The first things that come to my mind are bunnies and frogs. I always thought it was interesting that we refer to their movement as "hopping". When we are children, we are taught to "jump" with two feet, and "hop" on one foot. I cannot imagine a rabbit or a frog "hopping" on one foot! Well, can you?
As a kid growing up in South Texas, I used to go out to the ditches and bayous when it rained. I would collect buckets of tadpoles. I would then lug these buckets home and scoop the tiny tadpoles into fish bowls. It was so amazing to watch them grow into frogs. When they completed their transformation, I would take the frogs back to where I found them as tadpoles and release them. I was very careful to make sure everyone made it back alive and uninjured.
It was also this same time period that I had pet rabbits. I had four bunnies: three males (Razzle Dazzle, Buck and Rusty) and a female (Cotton). Razzle Dazzle and Cotton were white rabbits. I must admit that they were kind of an “item”. There were baby bunnies (also called kittens, kits, or kindle) born more than once. Buck was a silvery-grey colour. Rusty was a natural (wild) brown.
I am glad that I was an older kid then (ages 10-13), because bunnies are a lot of work! I had four hutches in a row. I had to clean the hutches in the morning and evening. Cleaning involved the inside of each hutch, and then underneath the row of hutches. Rabbits eat a lot, thus creating a lot of rabbit waste and odor. After cleaning in and around the hutches, I would give the bunnies fresh water and food.
Rabbits also need to chew, so must be offered something to chew on. Their incisors grow throughout their lives. Chewing can become a problem, especially if they are bored. There are things that can be offered to help keep their teeth trimmed while curbing destructive behavior. When I was a kid, I often had to be creative. I gave them things like paper towel rolls and chunks of wood or small branches.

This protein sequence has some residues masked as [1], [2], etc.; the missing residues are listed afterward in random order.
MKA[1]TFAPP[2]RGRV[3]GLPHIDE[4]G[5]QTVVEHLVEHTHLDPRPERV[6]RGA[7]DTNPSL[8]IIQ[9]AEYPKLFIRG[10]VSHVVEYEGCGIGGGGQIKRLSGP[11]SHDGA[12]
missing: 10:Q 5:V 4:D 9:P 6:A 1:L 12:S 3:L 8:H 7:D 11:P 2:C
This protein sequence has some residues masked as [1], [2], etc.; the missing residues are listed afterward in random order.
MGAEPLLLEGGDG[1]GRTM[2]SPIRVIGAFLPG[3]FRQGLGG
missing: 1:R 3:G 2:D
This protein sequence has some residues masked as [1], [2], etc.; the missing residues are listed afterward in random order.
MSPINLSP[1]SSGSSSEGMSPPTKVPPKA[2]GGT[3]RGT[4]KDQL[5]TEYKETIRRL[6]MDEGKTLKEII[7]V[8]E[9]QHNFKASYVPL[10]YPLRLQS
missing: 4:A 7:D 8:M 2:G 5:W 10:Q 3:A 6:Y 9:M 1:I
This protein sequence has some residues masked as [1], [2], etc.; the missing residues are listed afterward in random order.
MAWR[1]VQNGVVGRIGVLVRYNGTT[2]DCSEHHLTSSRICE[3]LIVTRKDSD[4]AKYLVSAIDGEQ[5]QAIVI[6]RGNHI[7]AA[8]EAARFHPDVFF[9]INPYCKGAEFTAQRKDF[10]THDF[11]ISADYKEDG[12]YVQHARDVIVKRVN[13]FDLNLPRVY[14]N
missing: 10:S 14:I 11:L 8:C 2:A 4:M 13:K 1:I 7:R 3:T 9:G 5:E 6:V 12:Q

Razz was a huge male (a buck). He was very dominant with the other rabbits, but gentle with people and other animals. Buck and Rusty hated being held, and would claw and bite anyone but me. Cotton (a doe) was always afraid. Her heart would race every time she was handled, which broke my heart. All four rabbits were grown when I adopted them. They were “rescues”. I still love rabbits, and have done quite a bit of newborn bunny rescue. I bottle feed orphans and later release them back into the wild. (That is Solo, an orphaned newborn Eastern Cottontail rescue, in my Blog Header.)
With Easter here I would like you to consider these things before adopting a bunny. They are a lot of work. They can be very messy, and they do have a strong odor (especially males). Their need for chewing is constant and can be very destructive. They can be difficult to get along with, for each other as well as for you to handle. Housing them can be challenging. Rabbits need a lot of room to get proper exercise. They can make excellent pets, but rabbits are living animals and require proper care.
One final note: Please keep in mind that wild rabbits are active now that Spring is here. Rabbits will often create a nest in weeds or grassy areas. Check your yards and lawns, especially before you let pets outside or mow the grass. If you find them, consult with a wildlife rescue professional for assistance. Everyone will be better for it.